The Board added that, in making its decision, it had taken the narrowness of Maple Avenue and the problems associated with the intersection of Maple and Wabash Avenues into account. The Board noted that plaintiff had agreed to construct a ten-foot radius where the bike path on Wabash Avenue joins Maple Avenue in order to "create an appropriate sight triangle to improve traffic circulation." The Board found, however, that the creation of the additional lot with the additional driveway would create a "detriment [that] is not substantially outweighed by any advantages associated with the plan."
The Board also found that removing the existing structure and eliminating the non-conforming use were advantages but stated that the non-conforming setback had not created a substantial problem or difficulty, and the existing non-conforming use would "probably be phased out in due course[.]" The Board found that the advantages from granting the variance were "substantially outweighed" by the creation of the additional lot and construction of another residence "in this congested area[.]"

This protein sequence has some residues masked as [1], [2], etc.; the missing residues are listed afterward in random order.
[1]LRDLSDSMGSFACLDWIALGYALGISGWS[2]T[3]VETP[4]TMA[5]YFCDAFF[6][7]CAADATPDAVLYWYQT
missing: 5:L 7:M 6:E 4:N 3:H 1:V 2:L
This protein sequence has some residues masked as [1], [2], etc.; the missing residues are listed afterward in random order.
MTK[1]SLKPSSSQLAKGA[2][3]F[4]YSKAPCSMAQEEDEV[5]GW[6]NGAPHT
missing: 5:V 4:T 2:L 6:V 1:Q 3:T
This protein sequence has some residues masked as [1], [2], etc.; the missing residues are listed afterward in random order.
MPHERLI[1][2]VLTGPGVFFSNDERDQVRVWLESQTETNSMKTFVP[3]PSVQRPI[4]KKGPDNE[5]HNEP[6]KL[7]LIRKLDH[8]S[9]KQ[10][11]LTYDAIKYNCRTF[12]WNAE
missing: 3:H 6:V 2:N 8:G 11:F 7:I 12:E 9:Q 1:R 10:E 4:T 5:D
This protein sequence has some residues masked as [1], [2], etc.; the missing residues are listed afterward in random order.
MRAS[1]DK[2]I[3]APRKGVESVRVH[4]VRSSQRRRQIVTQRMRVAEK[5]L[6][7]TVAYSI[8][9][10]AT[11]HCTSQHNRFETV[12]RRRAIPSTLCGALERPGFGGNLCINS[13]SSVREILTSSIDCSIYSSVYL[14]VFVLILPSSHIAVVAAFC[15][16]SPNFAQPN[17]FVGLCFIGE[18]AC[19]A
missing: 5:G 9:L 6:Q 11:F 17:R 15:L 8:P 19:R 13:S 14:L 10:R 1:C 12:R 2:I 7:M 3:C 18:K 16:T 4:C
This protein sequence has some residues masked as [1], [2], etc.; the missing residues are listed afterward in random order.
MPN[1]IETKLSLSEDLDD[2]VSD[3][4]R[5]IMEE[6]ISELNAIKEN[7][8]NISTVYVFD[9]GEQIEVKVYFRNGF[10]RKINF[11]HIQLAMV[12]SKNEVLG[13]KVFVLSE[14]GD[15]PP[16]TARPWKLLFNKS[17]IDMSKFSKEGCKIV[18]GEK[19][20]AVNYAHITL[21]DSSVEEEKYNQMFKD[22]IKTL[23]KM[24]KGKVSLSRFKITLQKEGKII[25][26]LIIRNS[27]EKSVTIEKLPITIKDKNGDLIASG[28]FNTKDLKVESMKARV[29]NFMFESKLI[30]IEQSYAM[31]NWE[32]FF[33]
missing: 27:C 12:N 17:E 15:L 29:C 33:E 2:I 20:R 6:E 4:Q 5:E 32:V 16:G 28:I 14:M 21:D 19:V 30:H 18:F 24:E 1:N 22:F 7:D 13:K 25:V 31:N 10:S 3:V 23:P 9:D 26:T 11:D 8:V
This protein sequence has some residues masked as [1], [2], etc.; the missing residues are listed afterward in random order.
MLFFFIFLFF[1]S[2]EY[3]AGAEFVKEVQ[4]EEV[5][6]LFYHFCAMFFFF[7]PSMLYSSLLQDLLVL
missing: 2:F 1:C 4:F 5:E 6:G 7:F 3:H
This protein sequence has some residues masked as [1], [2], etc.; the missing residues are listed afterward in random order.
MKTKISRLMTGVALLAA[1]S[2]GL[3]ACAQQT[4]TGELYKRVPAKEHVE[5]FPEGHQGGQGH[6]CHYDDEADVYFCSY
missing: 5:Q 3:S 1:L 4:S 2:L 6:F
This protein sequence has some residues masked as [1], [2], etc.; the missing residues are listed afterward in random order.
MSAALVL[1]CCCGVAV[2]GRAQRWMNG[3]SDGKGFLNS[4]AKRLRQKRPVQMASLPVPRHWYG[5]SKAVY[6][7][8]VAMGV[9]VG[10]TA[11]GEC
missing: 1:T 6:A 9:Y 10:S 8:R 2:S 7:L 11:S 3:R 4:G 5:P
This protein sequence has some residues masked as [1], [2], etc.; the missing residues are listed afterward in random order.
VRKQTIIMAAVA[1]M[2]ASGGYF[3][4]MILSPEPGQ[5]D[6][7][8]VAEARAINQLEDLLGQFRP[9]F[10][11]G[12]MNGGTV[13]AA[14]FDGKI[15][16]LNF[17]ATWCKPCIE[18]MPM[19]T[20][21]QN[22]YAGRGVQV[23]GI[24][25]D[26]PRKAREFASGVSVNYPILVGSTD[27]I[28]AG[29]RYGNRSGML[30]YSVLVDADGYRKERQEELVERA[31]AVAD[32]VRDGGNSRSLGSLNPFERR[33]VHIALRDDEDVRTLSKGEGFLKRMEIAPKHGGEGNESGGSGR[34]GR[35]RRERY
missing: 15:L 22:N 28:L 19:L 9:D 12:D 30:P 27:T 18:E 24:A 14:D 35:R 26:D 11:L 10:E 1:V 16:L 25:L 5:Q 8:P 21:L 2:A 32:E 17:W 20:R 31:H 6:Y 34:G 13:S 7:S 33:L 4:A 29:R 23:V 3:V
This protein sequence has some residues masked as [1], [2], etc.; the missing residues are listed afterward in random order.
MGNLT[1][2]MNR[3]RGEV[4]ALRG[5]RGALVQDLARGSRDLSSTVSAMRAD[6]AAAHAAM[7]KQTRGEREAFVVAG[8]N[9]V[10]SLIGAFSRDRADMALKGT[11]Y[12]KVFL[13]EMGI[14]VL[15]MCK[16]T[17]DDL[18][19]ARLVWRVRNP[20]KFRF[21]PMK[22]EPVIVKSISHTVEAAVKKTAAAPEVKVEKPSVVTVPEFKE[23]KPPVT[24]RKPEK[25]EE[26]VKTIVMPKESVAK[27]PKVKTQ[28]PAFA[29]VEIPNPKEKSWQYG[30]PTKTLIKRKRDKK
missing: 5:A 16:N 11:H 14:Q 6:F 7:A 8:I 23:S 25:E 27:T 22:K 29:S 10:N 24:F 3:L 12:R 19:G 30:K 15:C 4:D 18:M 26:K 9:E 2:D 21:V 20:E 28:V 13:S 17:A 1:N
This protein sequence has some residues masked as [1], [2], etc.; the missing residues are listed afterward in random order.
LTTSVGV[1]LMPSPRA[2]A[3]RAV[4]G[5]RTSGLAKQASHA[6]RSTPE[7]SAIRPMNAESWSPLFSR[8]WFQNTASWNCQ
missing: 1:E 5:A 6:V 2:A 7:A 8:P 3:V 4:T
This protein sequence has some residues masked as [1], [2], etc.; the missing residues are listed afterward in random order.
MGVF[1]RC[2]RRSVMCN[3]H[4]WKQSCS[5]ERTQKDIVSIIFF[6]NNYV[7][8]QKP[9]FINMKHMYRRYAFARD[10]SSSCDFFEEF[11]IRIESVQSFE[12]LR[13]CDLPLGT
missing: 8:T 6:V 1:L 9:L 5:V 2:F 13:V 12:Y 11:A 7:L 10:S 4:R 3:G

In addition, the Board found that the proposed subdivision would not bring the lot into conformity with other lots in the immediate area. The Board stated that the lot sizes in the area vary and the lot as presently configured is in keeping with the character of the surrounding area. The Board concluded that plaintiff had not shown that the variance could be granted "without substantial detriment to the public good[.]"
On June 27, 2007, plaintiff filed this action in lieu of prerogative writs in the Law Division, seeking reversal of the Board's decision. Plaintiff argued that the Board erred by finding that a variance for lot depth was required. Plaintiff alternatively maintained that, if a variance was required, the Board acted arbitrarily and unreasonably in denying the variance. The trial court considered the matter on February 5, 2008, and after hearing argument by counsel, placed its decision on the record.
The court upheld the Board's determination that a lot depth variance was required in these circumstances. The court noted that zoning boards are authorized to interpret ordinances when exercising their delegated jurisdiction. The court rejected plaintiff's assertion that the definition of "lot depth" in the City's ordinance was invalid because it lacked sufficient standards to avoid inconsistent or arbitrary interpretations and applications. The court stated that: plaintiff has not carried the heavy burden of overcoming the presumption of validity that is afforded to Section 277-18. First it is important to note that no legislation accounts perfectly for every conceivable scenario in which it will be applied.